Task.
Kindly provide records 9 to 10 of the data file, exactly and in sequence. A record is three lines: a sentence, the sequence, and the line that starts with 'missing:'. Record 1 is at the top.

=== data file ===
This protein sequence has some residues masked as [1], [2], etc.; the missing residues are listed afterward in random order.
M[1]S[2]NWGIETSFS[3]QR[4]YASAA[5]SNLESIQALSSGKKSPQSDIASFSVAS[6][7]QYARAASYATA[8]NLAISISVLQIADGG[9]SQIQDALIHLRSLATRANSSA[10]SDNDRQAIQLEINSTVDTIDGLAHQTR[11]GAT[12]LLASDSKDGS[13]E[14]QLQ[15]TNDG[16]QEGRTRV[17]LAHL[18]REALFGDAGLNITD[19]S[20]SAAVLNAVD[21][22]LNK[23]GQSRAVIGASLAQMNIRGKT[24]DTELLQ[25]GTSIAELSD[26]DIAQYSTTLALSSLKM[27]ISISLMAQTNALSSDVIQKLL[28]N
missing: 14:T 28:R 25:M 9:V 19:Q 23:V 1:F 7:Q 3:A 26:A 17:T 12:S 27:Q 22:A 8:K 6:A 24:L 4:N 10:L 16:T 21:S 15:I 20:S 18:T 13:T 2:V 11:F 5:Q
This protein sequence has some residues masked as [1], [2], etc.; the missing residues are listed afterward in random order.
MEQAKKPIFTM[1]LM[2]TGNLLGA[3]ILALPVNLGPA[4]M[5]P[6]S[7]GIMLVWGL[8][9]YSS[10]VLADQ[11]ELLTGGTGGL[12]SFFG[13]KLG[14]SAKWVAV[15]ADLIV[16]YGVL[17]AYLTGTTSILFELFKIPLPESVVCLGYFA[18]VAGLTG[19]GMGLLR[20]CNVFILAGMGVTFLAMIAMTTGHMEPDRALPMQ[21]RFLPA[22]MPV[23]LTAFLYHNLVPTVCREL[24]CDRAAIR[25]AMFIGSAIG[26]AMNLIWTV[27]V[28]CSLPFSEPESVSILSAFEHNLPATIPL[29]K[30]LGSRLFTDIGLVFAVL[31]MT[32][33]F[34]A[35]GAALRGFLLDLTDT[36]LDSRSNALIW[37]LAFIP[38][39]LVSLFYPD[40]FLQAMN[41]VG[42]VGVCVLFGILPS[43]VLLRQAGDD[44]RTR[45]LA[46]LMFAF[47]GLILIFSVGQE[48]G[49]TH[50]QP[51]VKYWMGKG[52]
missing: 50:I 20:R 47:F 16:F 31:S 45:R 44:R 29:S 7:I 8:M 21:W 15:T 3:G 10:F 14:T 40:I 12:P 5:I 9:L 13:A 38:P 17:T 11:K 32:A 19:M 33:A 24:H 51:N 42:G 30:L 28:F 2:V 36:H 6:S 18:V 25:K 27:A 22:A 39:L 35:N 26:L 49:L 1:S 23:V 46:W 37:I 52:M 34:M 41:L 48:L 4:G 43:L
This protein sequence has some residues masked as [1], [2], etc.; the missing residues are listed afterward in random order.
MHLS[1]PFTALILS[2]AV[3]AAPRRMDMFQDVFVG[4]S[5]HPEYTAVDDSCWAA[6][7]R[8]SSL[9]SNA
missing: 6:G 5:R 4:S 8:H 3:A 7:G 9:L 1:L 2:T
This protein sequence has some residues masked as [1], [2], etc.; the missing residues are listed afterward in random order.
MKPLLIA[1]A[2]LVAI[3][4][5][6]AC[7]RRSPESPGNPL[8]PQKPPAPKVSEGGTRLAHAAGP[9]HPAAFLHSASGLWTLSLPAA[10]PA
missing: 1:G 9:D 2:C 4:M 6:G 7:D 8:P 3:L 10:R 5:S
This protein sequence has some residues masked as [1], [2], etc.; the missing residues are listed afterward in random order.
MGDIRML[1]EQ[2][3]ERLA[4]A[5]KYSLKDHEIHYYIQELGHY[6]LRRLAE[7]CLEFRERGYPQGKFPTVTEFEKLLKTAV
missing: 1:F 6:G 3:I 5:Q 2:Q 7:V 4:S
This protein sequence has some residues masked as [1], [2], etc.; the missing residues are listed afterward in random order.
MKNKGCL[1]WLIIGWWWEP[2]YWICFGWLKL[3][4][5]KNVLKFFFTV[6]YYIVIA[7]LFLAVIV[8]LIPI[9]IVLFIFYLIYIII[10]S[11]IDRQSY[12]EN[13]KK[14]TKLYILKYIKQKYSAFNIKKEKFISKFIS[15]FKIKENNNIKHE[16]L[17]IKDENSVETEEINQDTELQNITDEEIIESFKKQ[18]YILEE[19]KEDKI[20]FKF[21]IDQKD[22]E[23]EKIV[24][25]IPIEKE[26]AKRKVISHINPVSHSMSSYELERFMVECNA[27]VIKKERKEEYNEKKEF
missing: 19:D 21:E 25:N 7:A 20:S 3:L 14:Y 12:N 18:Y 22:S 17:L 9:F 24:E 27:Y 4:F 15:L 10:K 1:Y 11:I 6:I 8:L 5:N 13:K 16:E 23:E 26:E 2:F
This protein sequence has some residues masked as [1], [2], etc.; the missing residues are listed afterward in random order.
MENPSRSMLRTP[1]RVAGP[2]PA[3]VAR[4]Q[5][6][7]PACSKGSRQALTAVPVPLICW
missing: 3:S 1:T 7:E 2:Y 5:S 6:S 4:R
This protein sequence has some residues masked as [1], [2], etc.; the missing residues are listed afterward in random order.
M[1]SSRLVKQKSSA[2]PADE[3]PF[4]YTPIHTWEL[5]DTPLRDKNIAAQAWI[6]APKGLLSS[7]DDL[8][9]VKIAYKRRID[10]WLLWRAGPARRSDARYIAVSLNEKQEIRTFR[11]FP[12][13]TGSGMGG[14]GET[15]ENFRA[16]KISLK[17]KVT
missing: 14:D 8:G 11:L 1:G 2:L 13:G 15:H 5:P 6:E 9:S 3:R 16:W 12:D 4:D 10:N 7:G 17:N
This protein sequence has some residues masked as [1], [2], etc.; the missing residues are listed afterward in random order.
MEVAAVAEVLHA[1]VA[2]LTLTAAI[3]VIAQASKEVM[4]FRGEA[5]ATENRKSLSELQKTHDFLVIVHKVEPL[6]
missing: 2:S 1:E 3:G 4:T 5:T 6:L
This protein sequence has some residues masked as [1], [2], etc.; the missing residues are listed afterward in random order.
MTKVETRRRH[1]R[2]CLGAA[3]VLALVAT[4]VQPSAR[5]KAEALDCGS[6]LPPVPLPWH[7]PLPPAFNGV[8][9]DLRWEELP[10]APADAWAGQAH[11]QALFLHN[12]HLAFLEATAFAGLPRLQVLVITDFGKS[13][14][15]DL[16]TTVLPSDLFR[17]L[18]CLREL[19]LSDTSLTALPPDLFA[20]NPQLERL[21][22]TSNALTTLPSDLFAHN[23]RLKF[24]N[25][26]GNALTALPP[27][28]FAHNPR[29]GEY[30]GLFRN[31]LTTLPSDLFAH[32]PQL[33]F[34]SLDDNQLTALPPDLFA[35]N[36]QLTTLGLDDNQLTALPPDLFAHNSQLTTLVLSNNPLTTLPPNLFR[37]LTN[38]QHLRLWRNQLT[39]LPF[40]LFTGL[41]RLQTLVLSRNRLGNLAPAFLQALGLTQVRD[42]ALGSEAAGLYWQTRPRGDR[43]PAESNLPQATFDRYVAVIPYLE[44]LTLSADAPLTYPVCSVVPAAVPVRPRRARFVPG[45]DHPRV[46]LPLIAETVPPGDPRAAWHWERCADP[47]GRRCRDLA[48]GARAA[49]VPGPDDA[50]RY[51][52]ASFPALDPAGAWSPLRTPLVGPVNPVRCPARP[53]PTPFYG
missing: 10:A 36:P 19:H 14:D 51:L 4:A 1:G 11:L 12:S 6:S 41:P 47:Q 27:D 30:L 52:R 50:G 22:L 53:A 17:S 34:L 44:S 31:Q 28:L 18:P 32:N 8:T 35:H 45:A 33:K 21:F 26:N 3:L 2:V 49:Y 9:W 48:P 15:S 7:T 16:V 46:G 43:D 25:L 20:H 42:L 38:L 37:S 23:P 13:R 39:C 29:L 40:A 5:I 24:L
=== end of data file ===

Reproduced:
This protein sequence has some residues masked as [1], [2], etc.; the missing residues are listed afterward in random order.
MEVAAVAEVLHA[1]VA[2]LTLTAAI[3]VIAQASKEVM[4]FRGEA[5]ATENRKSLSELQKTHDFLVIVHKVEPL[6]
missing: 2:S 1:E 3:G 4:T 5:T 6:L
This protein sequence has some residues masked as [1], [2], etc.; the missing residues are listed afterward in random order.
MTKVETRRRH[1]R[2]CLGAA[3]VLALVAT[4]VQPSAR[5]KAEALDCGS[6]LPPVPLPWH[7]PLPPAFNGV[8][9]DLRWEELP[10]APADAWAGQAH[11]QALFLHN[12]HLAFLEATAFAGLPRLQVLVITDFGKS[13][14][15]DL[16]TTVLPSDLFR[17]L[18]CLREL[19]LSDTSLTALPPDLFA[20]NPQLERL[21][22]TSNALTTLPSDLFAHN[23]RLKF[24]N[25][26]GNALTALPP[27][28]FAHNPR[29]GEY[30]GLFRN[31]LTTLPSDLFAH[32]PQL[33]F[34]SLDDNQLTALPPDLFA[35]N[36]QLTTLGLDDNQLTALPPDLFAHNSQLTTLVLSNNPLTTLPPNLFR[37]LTN[38]QHLRLWRNQLT[39]LPF[40]LFTGL[41]RLQTLVLSRNRLGNLAPAFLQALGLTQVRD[42]ALGSEAAGLYWQTRPRGDR[43]PAESNLPQATFDRYVAVIPYLE[44]LTLSADAPLTYPVCSVVPAAVPVRPRRARFVPG[45]DHPRV[46]LPLIAETVPPGDPRAAWHWERCADP[47]GRRCRDLA[48]GARAA[49]VPGPDDA[50]RY[51][52]ASFPALDPAGAWSPLRTPLVGPVNPVRCPARP[53]PTPFYG
missing: 10:A 36:P 19:H 14:D 51:L 4:A 1:G 11:L 12:S 6:S 41:P 47:Q 27:D 30:L 52:R 50:G 22:L 53:A 17:S 34:L 44:S 31:Q 28:L 18:P 32:N 8:T 35:H 45:A 33:K 21:F 26:N 3:L 2:V 49:Y 9:W 48:P 15:S 7:T 16:V 46:G 43:D 25:L 20:H 42:L 38:L 37:S 23:P 13:R 39:C 29:L 40:A 5:I 24:L